As Hurricane Sandy inches closer to making landfall, many on the East Coast are reminded of an October 1991 storm that was the result of a similarly unique combination of weather fronts. The 1991 hurricane — later called the “perfect storm” — turned deadly off the coast of Gloucester, Mass., taking the lives of six fishermen aboard their boat, the “Andrea Gale.” The fishing boat was caught in three colliding storm systems.
The tragedy was the basis for the best-selling book and movie “The Perfect Storm,” and remains fresh in the minds of many in the seaport town, particularly as Hurricane Sandy is on track to become another “superstorm.”
CBS News’ Seth Doane visited Gloucester ahead of Hurricane Sandy and spoke to residents, many of whom rely on fishing and lobster-trapping for their livelihoods, about their preparations and plans for the storm.
The U.S. Coast Guard began warning fishermen about what they call “a powerful storm … impacting New England offshore” days ago, but Coast Guard Petty Officer Jeff Quinn said that a distress call during the course of a hurricane is inevitable.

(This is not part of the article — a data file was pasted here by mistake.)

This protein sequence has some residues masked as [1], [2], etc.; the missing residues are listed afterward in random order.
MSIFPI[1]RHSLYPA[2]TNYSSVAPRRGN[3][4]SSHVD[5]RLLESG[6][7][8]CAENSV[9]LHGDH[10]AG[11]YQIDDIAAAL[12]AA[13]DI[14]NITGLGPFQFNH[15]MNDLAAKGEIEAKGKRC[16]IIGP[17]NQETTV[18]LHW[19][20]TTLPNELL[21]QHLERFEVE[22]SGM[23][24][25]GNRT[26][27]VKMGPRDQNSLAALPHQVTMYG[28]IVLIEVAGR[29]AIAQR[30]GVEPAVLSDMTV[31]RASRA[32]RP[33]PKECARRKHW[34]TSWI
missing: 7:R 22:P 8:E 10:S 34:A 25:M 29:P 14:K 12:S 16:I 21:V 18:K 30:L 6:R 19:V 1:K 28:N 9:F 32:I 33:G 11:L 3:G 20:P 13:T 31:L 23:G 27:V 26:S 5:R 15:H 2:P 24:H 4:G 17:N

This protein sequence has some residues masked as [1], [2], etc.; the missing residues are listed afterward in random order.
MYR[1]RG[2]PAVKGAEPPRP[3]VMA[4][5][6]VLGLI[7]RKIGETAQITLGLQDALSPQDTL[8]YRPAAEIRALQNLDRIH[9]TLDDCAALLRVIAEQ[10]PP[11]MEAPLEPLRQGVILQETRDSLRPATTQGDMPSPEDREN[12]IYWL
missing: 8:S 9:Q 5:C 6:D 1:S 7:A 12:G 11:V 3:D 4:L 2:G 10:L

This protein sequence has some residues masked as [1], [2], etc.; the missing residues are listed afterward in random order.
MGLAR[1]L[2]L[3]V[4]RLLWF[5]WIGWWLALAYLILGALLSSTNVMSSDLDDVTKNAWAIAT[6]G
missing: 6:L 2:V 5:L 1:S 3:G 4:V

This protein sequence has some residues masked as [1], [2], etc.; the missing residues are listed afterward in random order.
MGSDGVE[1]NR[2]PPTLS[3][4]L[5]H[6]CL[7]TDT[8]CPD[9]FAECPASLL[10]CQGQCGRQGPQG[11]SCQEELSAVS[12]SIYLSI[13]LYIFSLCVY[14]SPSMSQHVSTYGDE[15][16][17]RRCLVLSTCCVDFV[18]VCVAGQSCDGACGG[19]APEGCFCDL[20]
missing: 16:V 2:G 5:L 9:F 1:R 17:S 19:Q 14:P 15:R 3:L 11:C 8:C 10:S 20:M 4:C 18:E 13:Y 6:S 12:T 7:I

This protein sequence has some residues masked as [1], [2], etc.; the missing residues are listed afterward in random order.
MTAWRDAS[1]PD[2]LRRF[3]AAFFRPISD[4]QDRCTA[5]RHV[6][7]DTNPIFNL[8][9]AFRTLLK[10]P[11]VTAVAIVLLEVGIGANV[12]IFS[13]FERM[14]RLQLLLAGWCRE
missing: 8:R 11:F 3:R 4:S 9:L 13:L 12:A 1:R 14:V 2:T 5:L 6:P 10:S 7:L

“I would hope not,” Quinn said, “but at some point, something is going to happen.”
And while residents of Massachusetts’ North Shore communities are familiar with ferocious weather, Quinn warns that they will likely face significant coastal flooding in Hurricane Sandy’s wake. “Especially with the storm surges coming up the wind,” Quinn said, “waves and the tide is going to be a big factor.”
Gloucester residents prepared over the weekend, packing up their fishing haul quickly and tying their boats down tightly.
Lobsterman Dave Jewell brought in some of his 800 lobster traps before the storm, and said that despite precautions, the traps “gets all tangled together out there.” After the storm, “everybody tries to work together to untangle everything or whatever you can.” Still he said, there will “definitely [be] a mess to clean up.”
Others in the fishing community remain brazen in the face of the storm despite the 1991 tragedy. Gloucester resident Anthony Trupiano told Doane, “Every time they say something bad is going to happen storm-wise … it always turns out not that bad.”
For his part, Dave Jewell hopes to be back out on the water by Wednesday. Before then, he plans to “make sure everything is tight … keep an eye on the weather and as soon as it breaks, we’ll go for it and take a look and see what’s left.”
Throughout the course of the storm, Quinn and the Coast Guard will remain on high alert for distress calls. Despite their warnings before the storm, they cannot prevent ships from going out, so they are prepared for ocean rescues in the midst of Hurricane Sandy.
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